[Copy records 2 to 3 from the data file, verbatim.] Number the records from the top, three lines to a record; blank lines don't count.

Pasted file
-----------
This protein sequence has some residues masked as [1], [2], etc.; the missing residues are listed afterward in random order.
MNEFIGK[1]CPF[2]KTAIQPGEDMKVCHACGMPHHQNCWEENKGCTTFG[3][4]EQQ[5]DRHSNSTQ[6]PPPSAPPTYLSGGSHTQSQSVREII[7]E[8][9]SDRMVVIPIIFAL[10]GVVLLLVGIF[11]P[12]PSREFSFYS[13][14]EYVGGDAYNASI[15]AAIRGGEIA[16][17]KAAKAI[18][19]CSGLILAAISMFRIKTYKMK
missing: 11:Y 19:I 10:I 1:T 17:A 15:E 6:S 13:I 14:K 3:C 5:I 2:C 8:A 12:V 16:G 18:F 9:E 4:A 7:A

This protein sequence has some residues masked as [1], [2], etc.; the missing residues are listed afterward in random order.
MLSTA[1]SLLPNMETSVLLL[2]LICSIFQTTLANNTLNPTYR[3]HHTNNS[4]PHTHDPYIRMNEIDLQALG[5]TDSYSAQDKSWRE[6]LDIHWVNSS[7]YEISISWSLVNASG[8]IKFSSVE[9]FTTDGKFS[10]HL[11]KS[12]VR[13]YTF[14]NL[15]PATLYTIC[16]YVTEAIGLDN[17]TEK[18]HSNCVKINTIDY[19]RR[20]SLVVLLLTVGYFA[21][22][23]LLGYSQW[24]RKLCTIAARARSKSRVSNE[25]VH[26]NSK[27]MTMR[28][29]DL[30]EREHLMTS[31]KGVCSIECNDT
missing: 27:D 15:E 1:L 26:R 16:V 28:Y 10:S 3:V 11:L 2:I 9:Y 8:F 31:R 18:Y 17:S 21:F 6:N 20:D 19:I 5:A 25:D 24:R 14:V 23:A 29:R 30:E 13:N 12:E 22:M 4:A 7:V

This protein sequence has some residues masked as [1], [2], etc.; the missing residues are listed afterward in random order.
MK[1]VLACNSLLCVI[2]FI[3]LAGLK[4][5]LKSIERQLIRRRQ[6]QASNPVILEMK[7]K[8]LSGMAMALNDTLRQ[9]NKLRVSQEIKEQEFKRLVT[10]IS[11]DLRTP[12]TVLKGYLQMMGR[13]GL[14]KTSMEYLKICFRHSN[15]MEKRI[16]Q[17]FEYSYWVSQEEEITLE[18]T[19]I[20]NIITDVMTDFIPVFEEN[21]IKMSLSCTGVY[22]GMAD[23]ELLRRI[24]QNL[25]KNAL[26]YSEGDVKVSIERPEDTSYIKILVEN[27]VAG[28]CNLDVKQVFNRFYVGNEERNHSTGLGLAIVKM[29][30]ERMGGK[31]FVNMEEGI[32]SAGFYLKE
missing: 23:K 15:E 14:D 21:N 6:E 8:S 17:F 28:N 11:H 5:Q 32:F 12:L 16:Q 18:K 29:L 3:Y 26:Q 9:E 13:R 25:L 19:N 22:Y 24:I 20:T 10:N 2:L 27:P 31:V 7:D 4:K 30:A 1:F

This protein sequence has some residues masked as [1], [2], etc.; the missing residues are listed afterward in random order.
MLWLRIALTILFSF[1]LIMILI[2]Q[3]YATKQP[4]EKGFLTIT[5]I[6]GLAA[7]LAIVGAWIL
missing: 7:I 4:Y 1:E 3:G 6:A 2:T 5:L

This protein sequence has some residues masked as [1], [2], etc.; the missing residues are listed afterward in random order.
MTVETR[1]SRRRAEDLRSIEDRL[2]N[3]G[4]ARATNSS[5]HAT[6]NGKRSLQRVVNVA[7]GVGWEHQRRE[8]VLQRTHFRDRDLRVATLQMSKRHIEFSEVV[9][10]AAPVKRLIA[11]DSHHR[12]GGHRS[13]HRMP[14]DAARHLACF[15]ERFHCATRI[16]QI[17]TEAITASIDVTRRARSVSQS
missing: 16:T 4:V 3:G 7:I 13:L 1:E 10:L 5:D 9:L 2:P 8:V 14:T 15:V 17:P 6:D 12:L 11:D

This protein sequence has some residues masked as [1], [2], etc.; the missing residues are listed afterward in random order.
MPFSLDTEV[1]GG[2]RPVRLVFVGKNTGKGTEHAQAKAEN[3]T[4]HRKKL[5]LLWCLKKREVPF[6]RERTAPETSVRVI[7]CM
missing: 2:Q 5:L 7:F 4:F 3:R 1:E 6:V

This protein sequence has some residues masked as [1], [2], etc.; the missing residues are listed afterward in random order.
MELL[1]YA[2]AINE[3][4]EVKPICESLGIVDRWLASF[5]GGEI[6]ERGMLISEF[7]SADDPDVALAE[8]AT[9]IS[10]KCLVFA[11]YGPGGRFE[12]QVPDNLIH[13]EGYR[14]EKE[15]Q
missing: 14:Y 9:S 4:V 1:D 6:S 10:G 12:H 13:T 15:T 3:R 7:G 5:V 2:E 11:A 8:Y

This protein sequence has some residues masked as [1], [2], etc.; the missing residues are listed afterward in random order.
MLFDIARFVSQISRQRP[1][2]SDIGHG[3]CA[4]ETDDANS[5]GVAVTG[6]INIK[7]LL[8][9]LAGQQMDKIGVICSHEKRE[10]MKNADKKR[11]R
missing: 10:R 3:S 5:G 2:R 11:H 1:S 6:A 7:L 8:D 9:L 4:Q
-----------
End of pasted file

This protein sequence has some residues masked as [1], [2], etc.; the missing residues are listed afterward in random order.
MLSTA[1]SLLPNMETSVLLL[2]LICSIFQTTLANNTLNPTYR[3]HHTNNS[4]PHTHDPYIRMNEIDLQALG[5]TDSYSAQDKSWRE[6]LDIHWVNSS[7]YEISISWSLVNASG[8]IKFSSVE[9]FTTDGKFS[10]HL[11]KS[12]VR[13]YTF[14]NL[15]PATLYTIC[16]YVTEAIGLDN[17]TEK[18]HSNCVKINTIDY[19]RR[20]SLVVLLLTVGYFA[21][22][23]LLGYSQW[24]RKLCTIAARARSKSRVSNE[25]VH[26]NSK[27]MTMR[28][29]DL[30]EREHLMTS[31]KGVCSIECNDT
missing: 27:D 15:E 1:L 26:R 16:V 28:Y 10:S 3:V 11:L 2:I 9:Y 8:F 31:R 18:Y 17:S 21:F 6:N 20:D 19:I 5:A 25:D 24:R 14:V 23:A 29:R 30:E 13:N 12:E 22:M 4:A 7:V

This protein sequence has some residues masked as [1], [2], etc.; the missing residues are listed afterward in random order.
MK[1]VLACNSLLCVI[2]FI[3]LAGLK[4][5]LKSIERQLIRRRQ[6]QASNPVILEMK[7]K[8]LSGMAMALNDTLRQ[9]NKLRVSQEIKEQEFKRLVT[10]IS[11]DLRTP[12]TVLKGYLQMMGR[13]GL[14]KTSMEYLKICFRHSN[15]MEKRI[16]Q[17]FEYSYWVSQEEEITLE[18]T[19]I[20]NIITDVMTDFIPVFEEN[21]IKMSLSCTGVY[22]GMAD[23]ELLRRI[24]QNL[25]KNAL[26]YSEGDVKVSIERPEDTSYIKILVEN[27]VAG[28]CNLDVKQVFNRFYVGNEERNHSTGLGLAIVKM[29][30]ERMGGK[31]FVNMEEGI[32]SAGFYLKE
missing: 23:K 15:E 14:D 21:N 6:E 8:S 17:F 28:N 11:H 5:Q 32:F 12:L 16:Q 18:K 29:L 3:Y 26:Q 9:E 13:R 25:L 19:N 22:Y 24:I 20:T 10:N 2:L 27:P 31:V 7:D 4:K 30:A 1:F